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Free Trade Looks South

December 18, 2003

Free trade has gotten a bad rap lately, but that hasn't stopped negotiators from the United States and four Central American nations from completing a free-trade agreement. Accord with a fifth nation, Costa Rica, is still pending. If approved by Congress, the Central American Free Trade Agreement will be a logical geographic extension of the North American Free Trade Agreement, signed 10 years ago by the United States, Canada and Mexico.

The economic scope of the new agreement would be far more limited than NAFTA's. After all, the combined gross domestic products of the five foreign nations in the pact is a modest $140 billion. Total trade among the three NAFTA partners, whose combined GDP is $11.4 trillion, was $621 billion in 2002. Even so, U.S. trade with Central America is larger than that between the U.S. and Russia, India and Indonesia combined.

Thanks to the latest Caribbean Basin Initiative, Central America already has preferential access to U.S. markets. CAFTA would, however, reduce tariffs and other barriers to U.S. goods and services in Guatemala, Honduras, El Salvador, Nicaragua and Costa Rica.

The "globalphobics" who oppose international economic integration are already gathering ammunition to oppose CAFTA. Unions, environmental groups and others argue that economic liberalization has cut U.S. wages by putting workers in competition with low-paid labor overseas.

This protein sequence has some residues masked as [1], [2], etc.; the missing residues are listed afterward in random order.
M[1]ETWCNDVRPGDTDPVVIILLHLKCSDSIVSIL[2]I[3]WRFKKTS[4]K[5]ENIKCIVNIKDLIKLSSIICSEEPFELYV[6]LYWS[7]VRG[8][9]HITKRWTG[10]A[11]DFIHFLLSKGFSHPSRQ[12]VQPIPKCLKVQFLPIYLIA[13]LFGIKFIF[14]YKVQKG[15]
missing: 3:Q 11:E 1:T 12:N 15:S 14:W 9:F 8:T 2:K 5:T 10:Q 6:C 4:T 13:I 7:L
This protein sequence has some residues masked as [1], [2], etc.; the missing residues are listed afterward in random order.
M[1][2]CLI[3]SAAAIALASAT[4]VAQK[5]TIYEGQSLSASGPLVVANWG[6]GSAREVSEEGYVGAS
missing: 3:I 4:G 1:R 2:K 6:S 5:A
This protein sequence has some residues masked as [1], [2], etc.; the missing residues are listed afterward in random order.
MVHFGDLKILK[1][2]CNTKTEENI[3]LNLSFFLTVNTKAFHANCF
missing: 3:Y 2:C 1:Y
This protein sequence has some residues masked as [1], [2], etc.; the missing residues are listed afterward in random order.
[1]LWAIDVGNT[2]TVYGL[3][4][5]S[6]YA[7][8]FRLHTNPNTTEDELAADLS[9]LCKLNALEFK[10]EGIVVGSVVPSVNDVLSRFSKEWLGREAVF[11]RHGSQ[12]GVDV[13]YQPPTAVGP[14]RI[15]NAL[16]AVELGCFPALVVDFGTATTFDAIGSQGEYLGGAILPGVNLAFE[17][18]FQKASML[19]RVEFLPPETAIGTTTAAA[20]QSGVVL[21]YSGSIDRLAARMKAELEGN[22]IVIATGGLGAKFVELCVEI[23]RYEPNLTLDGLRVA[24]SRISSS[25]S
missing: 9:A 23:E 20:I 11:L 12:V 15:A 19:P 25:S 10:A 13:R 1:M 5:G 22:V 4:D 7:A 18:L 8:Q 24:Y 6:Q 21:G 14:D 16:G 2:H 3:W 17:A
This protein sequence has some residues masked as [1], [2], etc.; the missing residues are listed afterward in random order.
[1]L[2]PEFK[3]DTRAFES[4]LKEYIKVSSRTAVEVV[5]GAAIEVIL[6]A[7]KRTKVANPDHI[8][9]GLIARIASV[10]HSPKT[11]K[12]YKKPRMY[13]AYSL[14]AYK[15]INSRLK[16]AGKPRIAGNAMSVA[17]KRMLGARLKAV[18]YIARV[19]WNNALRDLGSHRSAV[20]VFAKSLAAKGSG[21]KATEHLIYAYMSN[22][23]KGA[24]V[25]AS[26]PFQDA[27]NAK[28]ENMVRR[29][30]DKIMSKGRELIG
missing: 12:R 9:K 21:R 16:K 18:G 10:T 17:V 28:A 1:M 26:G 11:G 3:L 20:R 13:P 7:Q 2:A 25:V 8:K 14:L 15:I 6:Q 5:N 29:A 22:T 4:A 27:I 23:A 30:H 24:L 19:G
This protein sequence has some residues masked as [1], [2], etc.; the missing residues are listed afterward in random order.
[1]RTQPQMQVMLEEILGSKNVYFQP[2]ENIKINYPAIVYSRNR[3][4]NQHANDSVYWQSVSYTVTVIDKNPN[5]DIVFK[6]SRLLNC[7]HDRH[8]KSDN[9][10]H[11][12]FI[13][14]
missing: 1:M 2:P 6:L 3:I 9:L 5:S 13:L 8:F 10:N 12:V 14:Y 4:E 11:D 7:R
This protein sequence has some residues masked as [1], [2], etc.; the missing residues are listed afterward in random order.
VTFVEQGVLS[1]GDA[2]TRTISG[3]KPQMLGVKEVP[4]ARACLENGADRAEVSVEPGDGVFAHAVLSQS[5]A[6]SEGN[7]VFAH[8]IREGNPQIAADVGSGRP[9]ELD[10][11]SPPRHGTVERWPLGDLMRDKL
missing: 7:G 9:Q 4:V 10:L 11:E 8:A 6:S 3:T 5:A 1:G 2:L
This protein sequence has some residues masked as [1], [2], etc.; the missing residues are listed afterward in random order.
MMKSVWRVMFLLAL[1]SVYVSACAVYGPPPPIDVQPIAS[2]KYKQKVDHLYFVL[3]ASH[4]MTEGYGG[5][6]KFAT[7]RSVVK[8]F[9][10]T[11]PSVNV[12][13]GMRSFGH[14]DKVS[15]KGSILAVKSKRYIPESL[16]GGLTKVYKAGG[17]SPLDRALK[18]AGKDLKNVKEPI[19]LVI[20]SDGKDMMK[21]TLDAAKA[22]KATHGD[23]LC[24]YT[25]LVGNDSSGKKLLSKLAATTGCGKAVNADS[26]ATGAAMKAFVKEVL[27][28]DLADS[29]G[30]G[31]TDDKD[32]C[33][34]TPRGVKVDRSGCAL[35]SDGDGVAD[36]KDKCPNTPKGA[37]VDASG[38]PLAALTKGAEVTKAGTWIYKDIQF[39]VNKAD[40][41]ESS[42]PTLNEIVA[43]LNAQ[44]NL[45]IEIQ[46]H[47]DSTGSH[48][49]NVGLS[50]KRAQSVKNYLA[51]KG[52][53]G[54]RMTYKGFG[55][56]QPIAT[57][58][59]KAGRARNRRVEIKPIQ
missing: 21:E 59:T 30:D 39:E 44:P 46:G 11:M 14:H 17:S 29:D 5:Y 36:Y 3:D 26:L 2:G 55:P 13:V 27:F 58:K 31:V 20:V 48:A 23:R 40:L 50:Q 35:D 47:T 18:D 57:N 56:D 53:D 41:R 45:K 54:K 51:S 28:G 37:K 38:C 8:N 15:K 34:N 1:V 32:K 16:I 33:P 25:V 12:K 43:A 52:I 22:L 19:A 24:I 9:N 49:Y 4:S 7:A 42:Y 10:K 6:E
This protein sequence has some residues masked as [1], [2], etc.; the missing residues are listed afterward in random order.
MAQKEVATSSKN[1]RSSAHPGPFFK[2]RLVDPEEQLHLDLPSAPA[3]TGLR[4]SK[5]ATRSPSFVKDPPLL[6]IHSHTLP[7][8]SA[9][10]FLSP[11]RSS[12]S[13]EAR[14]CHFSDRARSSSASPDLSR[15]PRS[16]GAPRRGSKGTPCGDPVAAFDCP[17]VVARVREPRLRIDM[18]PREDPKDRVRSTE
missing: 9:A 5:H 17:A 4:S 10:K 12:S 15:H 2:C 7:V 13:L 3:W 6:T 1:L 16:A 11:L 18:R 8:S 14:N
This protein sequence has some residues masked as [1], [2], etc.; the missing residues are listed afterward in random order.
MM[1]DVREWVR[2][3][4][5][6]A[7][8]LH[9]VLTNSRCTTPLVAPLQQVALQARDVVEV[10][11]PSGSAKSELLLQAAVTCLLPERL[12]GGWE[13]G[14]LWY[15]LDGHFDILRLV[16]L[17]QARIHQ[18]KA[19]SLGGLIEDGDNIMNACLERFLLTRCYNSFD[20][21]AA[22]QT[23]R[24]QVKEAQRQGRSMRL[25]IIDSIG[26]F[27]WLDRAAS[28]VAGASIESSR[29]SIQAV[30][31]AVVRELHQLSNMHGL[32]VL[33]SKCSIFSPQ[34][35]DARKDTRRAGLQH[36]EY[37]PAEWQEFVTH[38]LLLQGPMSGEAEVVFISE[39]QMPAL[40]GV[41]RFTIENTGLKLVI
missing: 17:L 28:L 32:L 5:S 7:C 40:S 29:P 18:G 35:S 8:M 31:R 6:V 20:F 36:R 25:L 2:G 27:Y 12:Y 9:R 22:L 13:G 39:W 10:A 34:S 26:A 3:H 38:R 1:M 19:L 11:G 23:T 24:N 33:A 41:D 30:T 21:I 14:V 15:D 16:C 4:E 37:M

Free trade has winners and losers. There are also loopholes in the system that allow powerful nations to unduly protect favored industries, and these should be addressed. But there is no turning back the clock to the days of high tariffs.

Protectionists once predicted Japan would overwhelm the United States with its cars, electronic goods and work-till-you-drop employees. In the end, consumers enjoyed cheaper, more efficient cars built in Japan -- and the U.S. automobile industry became more efficient and built better cars. Now the Japanese make Hondas in Ohio.

If CAFTA becomes reality, it should be structured so that sweatshops are not the chief new job opportunity in Central America. Environmental protections should prevent the chemical soups that pour from poorly regulated Mexican border plants. Cost pressure in the absence of regulation intensifies job flight from the United States.

Free trade is imperfect, but it is flexible and far more robust than the old, locked-up tariff system. The right choice is to improve it until it creates better jobs and opportunities on both ends of the deal.

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